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Analysis Of The Poem A Weak Wall

1118 words - 4 pages

Robert Frost is perhaps one of the most well-known and influential American poets to date. He is often recognized for questioning life’s meaning and purpose while using natural images to illustrate his ideas. In Frost’s poem, Mending Wall, segregation is the topic of discussion with a commentary on people’s need to be separate when there is no gain. In order to appreciate the stance that Frost takes, it is important to understand the definition of a wall; its purpose and therefore role in generating and perpetuating the idea of the isolation of people from each other. Frost’s conversation within the poem makes it clear that there is no reason for the wall’s existence. He also creates many problems for the wall that demonstrate how even nature itself wishes the wall to be removed.
One dictionary definition of a wall is that it is the outermost layer of structural material protecting, surrounding, and defining the physical limits of an object. While a wall can be used for defense or as a shield against outside dangers, it can also be used as a prison by keeping people caged in. As a definition of limits, it naturally separates in and out, or in the case of the poem, this man and that man. A wall can also be defined as an intangible barrier; an obstruction of melding ideas. While Frost’s wall is a physical one with its “boulders that have fallen to each.” (871), it is also a wall that metaphorically separates. When the narrator’s neighbor grabs a stone in each hand, he becomes, “like an old-stone savage armed.” (872). The narrator no longer sees him as a peer but as someone savage, removed from the civilized nature one expects of a person. Whether they are physical or metaphorical, these walls can last for centuries or only a season depending on how they are made.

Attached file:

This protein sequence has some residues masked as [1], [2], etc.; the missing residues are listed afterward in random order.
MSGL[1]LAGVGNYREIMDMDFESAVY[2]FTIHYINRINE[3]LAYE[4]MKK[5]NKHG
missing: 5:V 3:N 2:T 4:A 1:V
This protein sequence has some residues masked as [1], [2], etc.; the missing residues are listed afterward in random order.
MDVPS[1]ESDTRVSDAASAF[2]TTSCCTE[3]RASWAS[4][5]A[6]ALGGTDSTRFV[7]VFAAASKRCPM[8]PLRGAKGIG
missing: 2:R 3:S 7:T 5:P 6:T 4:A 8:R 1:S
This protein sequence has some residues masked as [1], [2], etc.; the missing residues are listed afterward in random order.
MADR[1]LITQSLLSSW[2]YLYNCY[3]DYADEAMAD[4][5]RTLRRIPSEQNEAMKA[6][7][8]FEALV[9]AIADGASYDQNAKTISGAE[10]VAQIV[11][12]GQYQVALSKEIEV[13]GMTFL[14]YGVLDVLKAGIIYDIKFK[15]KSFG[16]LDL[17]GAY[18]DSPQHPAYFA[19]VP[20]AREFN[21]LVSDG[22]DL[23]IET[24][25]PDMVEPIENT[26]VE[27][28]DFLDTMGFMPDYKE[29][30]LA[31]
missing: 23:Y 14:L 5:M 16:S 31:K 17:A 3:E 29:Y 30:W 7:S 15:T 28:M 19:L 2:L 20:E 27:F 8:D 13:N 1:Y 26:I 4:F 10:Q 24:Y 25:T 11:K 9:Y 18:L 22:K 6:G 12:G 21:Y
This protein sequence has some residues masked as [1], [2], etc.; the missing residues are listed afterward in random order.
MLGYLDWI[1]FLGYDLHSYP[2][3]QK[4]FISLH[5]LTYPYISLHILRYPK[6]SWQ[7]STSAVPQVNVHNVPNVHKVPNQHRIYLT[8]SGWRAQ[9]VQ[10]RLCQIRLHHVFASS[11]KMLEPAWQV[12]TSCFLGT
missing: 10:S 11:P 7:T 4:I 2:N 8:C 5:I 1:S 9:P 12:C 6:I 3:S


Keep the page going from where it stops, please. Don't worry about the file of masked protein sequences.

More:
This particular wall of Frost’s has many problems that keep it from being a steady and permanent one. It has one major enemy that “sends the frozen-ground-swell under it, and spills the upper boulders in the sun; and makes gaps even two can pass abreast.” (870). Using a tactic like freezing the ground and creating cracks, this enemy proves to be none other than nature itself. By having nature attempt to bring down the wall, Frost is suggesting that walls used to separate are, in fact, unnatural. The hunters present another problem as they dig to get to the rabbits that have chosen the wall as their hiding place. It is as if nature, realizing it needed more help, uses the animals to get humans to tear their own wall down. The stones themselves were neither cut no placed in a way that would have been conducive to a lengthy lifespan of the wall. The boulders were shaped like “loaves and some so nearly balls...” (871), and the neighbors had such a hard time placing them that they had to “use a spell to make them balance.” (871). It is interesting that after all of these years of the boulders falling because of the impracticality of their shape, not one person ever suggested...

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